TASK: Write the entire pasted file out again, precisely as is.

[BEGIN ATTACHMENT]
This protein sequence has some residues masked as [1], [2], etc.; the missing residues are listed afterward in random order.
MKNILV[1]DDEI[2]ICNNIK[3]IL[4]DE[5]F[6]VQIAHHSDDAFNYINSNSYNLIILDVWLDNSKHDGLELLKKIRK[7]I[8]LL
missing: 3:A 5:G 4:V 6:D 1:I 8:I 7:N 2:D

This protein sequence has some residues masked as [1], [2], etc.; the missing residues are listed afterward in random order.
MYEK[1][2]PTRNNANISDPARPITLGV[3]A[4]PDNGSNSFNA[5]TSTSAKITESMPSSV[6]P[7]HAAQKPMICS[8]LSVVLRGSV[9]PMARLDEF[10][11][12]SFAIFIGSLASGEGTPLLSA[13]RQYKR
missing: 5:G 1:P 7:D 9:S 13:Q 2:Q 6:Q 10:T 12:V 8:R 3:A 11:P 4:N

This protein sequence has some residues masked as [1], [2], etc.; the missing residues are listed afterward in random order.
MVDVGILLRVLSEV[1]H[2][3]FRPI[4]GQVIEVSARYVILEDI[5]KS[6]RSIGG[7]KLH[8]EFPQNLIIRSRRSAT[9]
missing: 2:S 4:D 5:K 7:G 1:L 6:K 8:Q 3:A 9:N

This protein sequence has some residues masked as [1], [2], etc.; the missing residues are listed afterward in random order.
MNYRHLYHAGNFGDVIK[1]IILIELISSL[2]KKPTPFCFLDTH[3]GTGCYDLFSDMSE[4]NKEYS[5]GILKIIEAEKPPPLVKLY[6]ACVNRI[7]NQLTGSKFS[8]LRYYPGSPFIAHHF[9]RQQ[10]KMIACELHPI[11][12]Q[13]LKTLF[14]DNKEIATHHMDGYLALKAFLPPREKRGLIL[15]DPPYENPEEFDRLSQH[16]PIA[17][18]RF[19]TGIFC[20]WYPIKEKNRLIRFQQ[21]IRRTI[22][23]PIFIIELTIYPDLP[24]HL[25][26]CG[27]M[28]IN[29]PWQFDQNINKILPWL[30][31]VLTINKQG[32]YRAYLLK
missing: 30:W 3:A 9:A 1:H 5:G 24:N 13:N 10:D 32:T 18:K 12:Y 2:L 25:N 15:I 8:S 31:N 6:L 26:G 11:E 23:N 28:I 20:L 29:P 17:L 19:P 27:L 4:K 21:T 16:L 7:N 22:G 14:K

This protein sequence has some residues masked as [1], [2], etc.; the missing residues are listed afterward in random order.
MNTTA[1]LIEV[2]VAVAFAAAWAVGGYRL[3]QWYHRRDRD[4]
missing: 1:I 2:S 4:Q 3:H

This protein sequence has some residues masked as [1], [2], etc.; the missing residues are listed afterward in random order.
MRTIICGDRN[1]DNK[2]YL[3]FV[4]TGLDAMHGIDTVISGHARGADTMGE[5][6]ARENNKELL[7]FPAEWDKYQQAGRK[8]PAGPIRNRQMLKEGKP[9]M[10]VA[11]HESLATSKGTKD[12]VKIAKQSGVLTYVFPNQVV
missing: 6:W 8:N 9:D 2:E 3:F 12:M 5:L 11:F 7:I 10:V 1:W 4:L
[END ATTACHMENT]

This protein sequence has some residues masked as [1], [2], etc.; the missing residues are listed afterward in random order.
MKNILV[1]DDEI[2]ICNNIK[3]IL[4]DE[5]F[6]VQIAHHSDDAFNYINSNSYNLIILDVWLDNSKHDGLELLKKIRK[7]I[8]LL
missing: 3:A 5:G 4:V 6:D 1:I 8:I 7:N 2:D

This protein sequence has some residues masked as [1], [2], etc.; the missing residues are listed afterward in random order.
MYEK[1][2]PTRNNANISDPARPITLGV[3]A[4]PDNGSNSFNA[5]TSTSAKITESMPSSV[6]P[7]HAAQKPMICS[8]LSVVLRGSV[9]PMARLDEF[10][11][12]SFAIFIGSLASGEGTPLLSA[13]RQYKR
missing: 5:G 1:P 7:D 9:S 13:Q 2:Q 6:Q 10:T 12:V 8:R 3:A 11:P 4:N

This protein sequence has some residues masked as [1], [2], etc.; the missing residues are listed afterward in random order.
MVDVGILLRVLSEV[1]H[2][3]FRPI[4]GQVIEVSARYVILEDI[5]KS[6]RSIGG[7]KLH[8]EFPQNLIIRSRRSAT[9]
missing: 2:S 4:D 5:K 7:G 1:L 6:K 8:Q 3:A 9:N

This protein sequence has some residues masked as [1], [2], etc.; the missing residues are listed afterward in random order.
MNYRHLYHAGNFGDVIK[1]IILIELISSL[2]KKPTPFCFLDTH[3]GTGCYDLFSDMSE[4]NKEYS[5]GILKIIEAEKPPPLVKLY[6]ACVNRI[7]NQLTGSKFS[8]LRYYPGSPFIAHHF[9]RQQ[10]KMIACELHPI[11][12]Q[13]LKTLF[14]DNKEIATHHMDGYLALKAFLPPREKRGLIL[15]DPPYENPEEFDRLSQH[16]PIA[17][18]RF[19]TGIFC[20]WYPIKEKNRLIRFQQ[21]IRRTI[22][23]PIFIIELTIYPDLP[24]HL[25][26]CG[27]M[28]IN[29]PWQFDQNINKILPWL[30][31]VLTINKQG[32]YRAYLLK
missing: 30:W 3:A 9:A 1:H 5:G 24:N 13:N 10:D 32:T 18:K 12:Y 2:L 25:N 15:I 8:S 31:N 6:L 26:G 11:E 23:N 28:I 20:L 29:P 17:L 19:P 27:L 4:K 21:T 16:L 7:N 22:G 14:K

This protein sequence has some residues masked as [1], [2], etc.; the missing residues are listed afterward in random order.
MNTTA[1]LIEV[2]VAVAFAAAWAVGGYRL[3]QWYHRRDRD[4]
missing: 1:I 2:S 4:Q 3:H

This protein sequence has some residues masked as [1], [2], etc.; the missing residues are listed afterward in random order.
MRTIICGDRN[1]DNK[2]YL[3]FV[4]TGLDAMHGIDTVISGHARGADTMGE[5][6]ARENNKELL[7]FPAEWDKYQQAGRK[8]PAGPIRNRQMLKEGKP[9]M[10]VA[11]HESLATSKGTKD[12]VKIAKQSGVLTYVFPNQVV
missing: 6:W 8:N 9:D 2:E 3:F 12:M 5:L 11:F 7:I 10:V 1:W 4:L